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Posted by Dennis Jao

What To Avoid As An International Taxpayer

What To Avoid As An International Taxpayer

While filing income tax can be difficult for expats, we have good news. Extensions are available for your foreign tax return, and some are even automated! As an American, you're used to factoring in the April 15th deadline into your calendar at the end of the year, though this year the Tax filing deadline has been moved to May 17th, due to the ongoing Pandemic, but those living overseas need to consider more data for an expatriate tax extension.

Automatic extension until June 15th for out of country tax

If you live abroad, you automatically receive a tax extension of more than two months to file your U.S. tax return, which expires June 15th. This applies as of April 15th if you are a resident, have your main place of business or served in the military/naval service, outside the United States and Puerto Rico.

It is necessary to note that the automatic extension does not apply to you if you are currently residing in the United States. Your tax return and all payments due must, usually, be filed by April 15th.

Request an extension until October 15th

However, if you are not ready to apply by June 15th, you can request another extension by completing Form 4868 in a timely manner with the IRS. The deadline would therefore be October 15th.

Additional U.S. tax extension until December 15th

The last option available is an extension that would further extend the tax deadline to December 15th for expats. The process for applying for this additional U.S. tax extension involves sending a letter explaining why you still need two more months to complete your overseas tax return. This document must be submitted to the IRS by October 15th. At that point, the IRS would have approved the extension; however, you will not be notified. The Internal Revenue Service does not send confirmation of approval. Therefore, in order to keep records, you will need to keep proof that you sent the letter.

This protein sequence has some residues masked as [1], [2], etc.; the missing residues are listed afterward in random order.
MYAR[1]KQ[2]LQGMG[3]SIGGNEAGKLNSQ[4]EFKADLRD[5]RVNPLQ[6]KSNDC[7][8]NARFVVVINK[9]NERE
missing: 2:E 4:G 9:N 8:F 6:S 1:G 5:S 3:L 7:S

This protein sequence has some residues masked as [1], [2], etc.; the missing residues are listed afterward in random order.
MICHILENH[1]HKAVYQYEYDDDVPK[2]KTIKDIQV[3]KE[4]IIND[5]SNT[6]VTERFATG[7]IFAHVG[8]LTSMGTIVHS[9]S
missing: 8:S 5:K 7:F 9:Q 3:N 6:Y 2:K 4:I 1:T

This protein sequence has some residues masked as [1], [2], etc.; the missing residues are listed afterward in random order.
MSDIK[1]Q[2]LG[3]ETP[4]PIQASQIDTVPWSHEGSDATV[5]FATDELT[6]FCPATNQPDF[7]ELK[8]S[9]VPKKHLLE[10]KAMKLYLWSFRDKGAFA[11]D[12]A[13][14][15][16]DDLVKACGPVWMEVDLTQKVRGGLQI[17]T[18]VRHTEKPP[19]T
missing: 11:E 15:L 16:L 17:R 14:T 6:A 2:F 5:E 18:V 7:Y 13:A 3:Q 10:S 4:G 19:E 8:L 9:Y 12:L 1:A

On the other hand

If you are in debt on your returns, the payment deadline is, usually, April 15th, regardless of deposit extensions. From this date, interest will be calculated on the sums due, even if the declaration of income abroad will be completed within the time limit. Failure to comply with the applicable extended deadline may result in penalties for non-application and payment, in addition to interest due.

Fortunately, most expats owe nothing in the United States, but if you're one of the few that does, you need to pay by the April deadline to avoid accruing interest. A good rule of thumb is that if you owed your taxes last year and your situation is similar this year, you are likely to owe them again and need to make a payment to be safe.

Sanctions, interest rates, and extensions

The penalty for not submitting the return is 5% for each month the return is late, up to a maximum of 25%, depending on the filing date. The fine for non-payment is based on the amount owed and is 0.5% for each month in which the tax is not paid in full. Finally, interest is accrued daily on the amount based on the IRS interest rates, set quarterly for extension rates.

There are also penalties for non-compliance with estimated payments during the year. Therefore, if you know that your income will be subject to income tax in the United States, we recommend working with an expatriate tax professional to calculate your taxes and prepare your estimated tax payments accordingly.

And the FBAR?

The FBAR (Foreign Bank Accounting Report) is a must filing for anyone in the United States with combined overseas account balances over $10,000. The deadline for the FBAR is April 15th, with an automatic extension until October 15th. There is also a penalty for non-compliance with the FBAR. The civil penalty for each unintentional violation is $10,000. However, suppose the violation is found to be intentional. In that case, the fine will be greater than $100,000 or 50% of the account amount for each violation, and each year that no violation occurs is a separate violation. You can also face criminal charges.



Dennis Jao
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